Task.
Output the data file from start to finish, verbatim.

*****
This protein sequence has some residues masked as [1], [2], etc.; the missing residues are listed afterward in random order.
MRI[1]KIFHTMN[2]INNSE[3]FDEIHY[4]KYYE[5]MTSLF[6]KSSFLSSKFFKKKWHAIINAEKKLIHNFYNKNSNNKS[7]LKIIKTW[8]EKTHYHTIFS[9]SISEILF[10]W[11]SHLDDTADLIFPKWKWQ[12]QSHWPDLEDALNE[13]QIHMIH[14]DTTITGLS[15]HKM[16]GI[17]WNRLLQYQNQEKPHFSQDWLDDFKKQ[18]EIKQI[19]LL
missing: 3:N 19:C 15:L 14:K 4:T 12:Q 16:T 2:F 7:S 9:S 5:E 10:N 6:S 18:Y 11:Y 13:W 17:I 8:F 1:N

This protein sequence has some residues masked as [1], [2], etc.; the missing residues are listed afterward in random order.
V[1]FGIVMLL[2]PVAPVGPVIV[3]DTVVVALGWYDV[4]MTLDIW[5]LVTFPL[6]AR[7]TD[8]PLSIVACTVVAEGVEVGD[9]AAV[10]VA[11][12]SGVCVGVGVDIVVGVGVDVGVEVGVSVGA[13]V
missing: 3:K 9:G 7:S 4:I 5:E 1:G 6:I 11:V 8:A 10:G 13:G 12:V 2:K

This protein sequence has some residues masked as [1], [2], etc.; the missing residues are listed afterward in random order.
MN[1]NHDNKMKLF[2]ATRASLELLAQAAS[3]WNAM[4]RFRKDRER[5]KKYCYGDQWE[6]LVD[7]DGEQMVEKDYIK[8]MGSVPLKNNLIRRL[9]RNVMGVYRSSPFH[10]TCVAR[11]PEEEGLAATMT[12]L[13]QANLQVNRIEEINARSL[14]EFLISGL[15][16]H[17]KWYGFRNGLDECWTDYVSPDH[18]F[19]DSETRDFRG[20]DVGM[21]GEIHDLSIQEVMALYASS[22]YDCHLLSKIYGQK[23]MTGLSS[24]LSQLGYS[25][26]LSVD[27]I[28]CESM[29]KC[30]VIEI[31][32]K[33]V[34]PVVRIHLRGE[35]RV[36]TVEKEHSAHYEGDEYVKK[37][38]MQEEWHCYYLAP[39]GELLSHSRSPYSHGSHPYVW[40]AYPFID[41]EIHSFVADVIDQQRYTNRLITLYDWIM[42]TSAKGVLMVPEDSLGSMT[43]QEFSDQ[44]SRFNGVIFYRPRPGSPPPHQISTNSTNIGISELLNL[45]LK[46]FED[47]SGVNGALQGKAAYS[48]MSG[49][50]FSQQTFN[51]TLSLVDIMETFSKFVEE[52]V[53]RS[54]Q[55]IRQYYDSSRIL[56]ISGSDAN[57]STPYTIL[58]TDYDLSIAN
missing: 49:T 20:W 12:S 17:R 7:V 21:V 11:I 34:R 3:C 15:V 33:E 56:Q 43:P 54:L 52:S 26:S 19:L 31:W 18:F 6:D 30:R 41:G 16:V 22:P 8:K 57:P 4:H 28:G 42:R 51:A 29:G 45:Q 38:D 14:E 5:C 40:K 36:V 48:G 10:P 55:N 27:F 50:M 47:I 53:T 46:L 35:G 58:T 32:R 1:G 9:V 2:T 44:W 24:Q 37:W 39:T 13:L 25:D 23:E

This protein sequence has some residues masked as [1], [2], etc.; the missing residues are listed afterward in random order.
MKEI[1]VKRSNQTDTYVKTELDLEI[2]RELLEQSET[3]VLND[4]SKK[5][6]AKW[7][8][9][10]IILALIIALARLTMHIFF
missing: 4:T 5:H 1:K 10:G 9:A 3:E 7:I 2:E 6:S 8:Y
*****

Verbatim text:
This protein sequence has some residues masked as [1], [2], etc.; the missing residues are listed afterward in random order.
MRI[1]KIFHTMN[2]INNSE[3]FDEIHY[4]KYYE[5]MTSLF[6]KSSFLSSKFFKKKWHAIINAEKKLIHNFYNKNSNNKS[7]LKIIKTW[8]EKTHYHTIFS[9]SISEILF[10]W[11]SHLDDTADLIFPKWKWQ[12]QSHWPDLEDALNE[13]QIHMIH[14]DTTITGLS[15]HKM[16]GI[17]WNRLLQYQNQEKPHFSQDWLDDFKKQ[18]EIKQI[19]LL
missing: 3:N 19:C 15:L 14:K 4:T 12:Q 16:T 2:F 7:S 9:S 5:E 10:N 6:S 18:Y 11:Y 13:W 17:I 8:F 1:N

This protein sequence has some residues masked as [1], [2], etc.; the missing residues are listed afterward in random order.
V[1]FGIVMLL[2]PVAPVGPVIV[3]DTVVVALGWYDV[4]MTLDIW[5]LVTFPL[6]AR[7]TD[8]PLSIVACTVVAEGVEVGD[9]AAV[10]VA[11][12]SGVCVGVGVDIVVGVGVDVGVEVGVSVGA[13]V
missing: 3:K 9:G 7:S 4:I 5:E 1:G 6:I 11:V 8:A 10:G 13:G 12:V 2:K

This protein sequence has some residues masked as [1], [2], etc.; the missing residues are listed afterward in random order.
MN[1]NHDNKMKLF[2]ATRASLELLAQAAS[3]WNAM[4]RFRKDRER[5]KKYCYGDQWE[6]LVD[7]DGEQMVEKDYIK[8]MGSVPLKNNLIRRL[9]RNVMGVYRSSPFH[10]TCVAR[11]PEEEGLAATMT[12]L[13]QANLQVNRIEEINARSL[14]EFLISGL[15][16]H[17]KWYGFRNGLDECWTDYVSPDH[18]F[19]DSETRDFRG[20]DVGM[21]GEIHDLSIQEVMALYASS[22]YDCHLLSKIYGQK[23]MTGLSS[24]LSQLGYS[25][26]LSVD[27]I[28]CESM[29]KC[30]VIEI[31][32]K[33]V[34]PVVRIHLRGE[35]RV[36]TVEKEHSAHYEGDEYVKK[37][38]MQEEWHCYYLAP[39]GELLSHSRSPYSHGSHPYVW[40]AYPFID[41]EIHSFVADVIDQQRYTNRLITLYDWIM[42]TSAKGVLMVPEDSLGSMT[43]QEFSDQ[44]SRFNGVIFYRPRPGSPPPHQISTNSTNIGISELLNL[45]LK[46]FED[47]SGVNGALQGKAAYS[48]MSG[49][50]FSQQTFN[51]TLSLVDIMETFSKFVEE[52]V[53]RS[54]Q[55]IRQYYDSSRIL[56]ISGSDAN[57]STPYTIL[58]TDYDLSIAN
missing: 49:T 20:W 12:S 17:R 7:V 21:V 11:I 34:R 3:C 15:V 33:E 56:Q 43:P 54:L 52:S 26:S 19:L 31:W 18:F 6:D 30:R 41:G 16:V 22:P 8:K 57:P 4:H 28:G 42:R 51:A 29:G 45:Q 38:D 14:E 5:C 40:K 36:V 48:G 10:P 55:N 27:F 50:M 47:I 53:T 46:L 35:G 58:T 32:R 1:G 9:V 2:T 44:W 24:Q 37:W 39:T 13:L 25:D 23:E

This protein sequence has some residues masked as [1], [2], etc.; the missing residues are listed afterward in random order.
MKEI[1]VKRSNQTDTYVKTELDLEI[2]RELLEQSET[3]VLND[4]SKK[5][6]AKW[7][8][9][10]IILALIIALARLTMHIFF
missing: 4:T 5:H 1:K 10:G 9:A 3:E 7:I 2:E 6:S 8:Y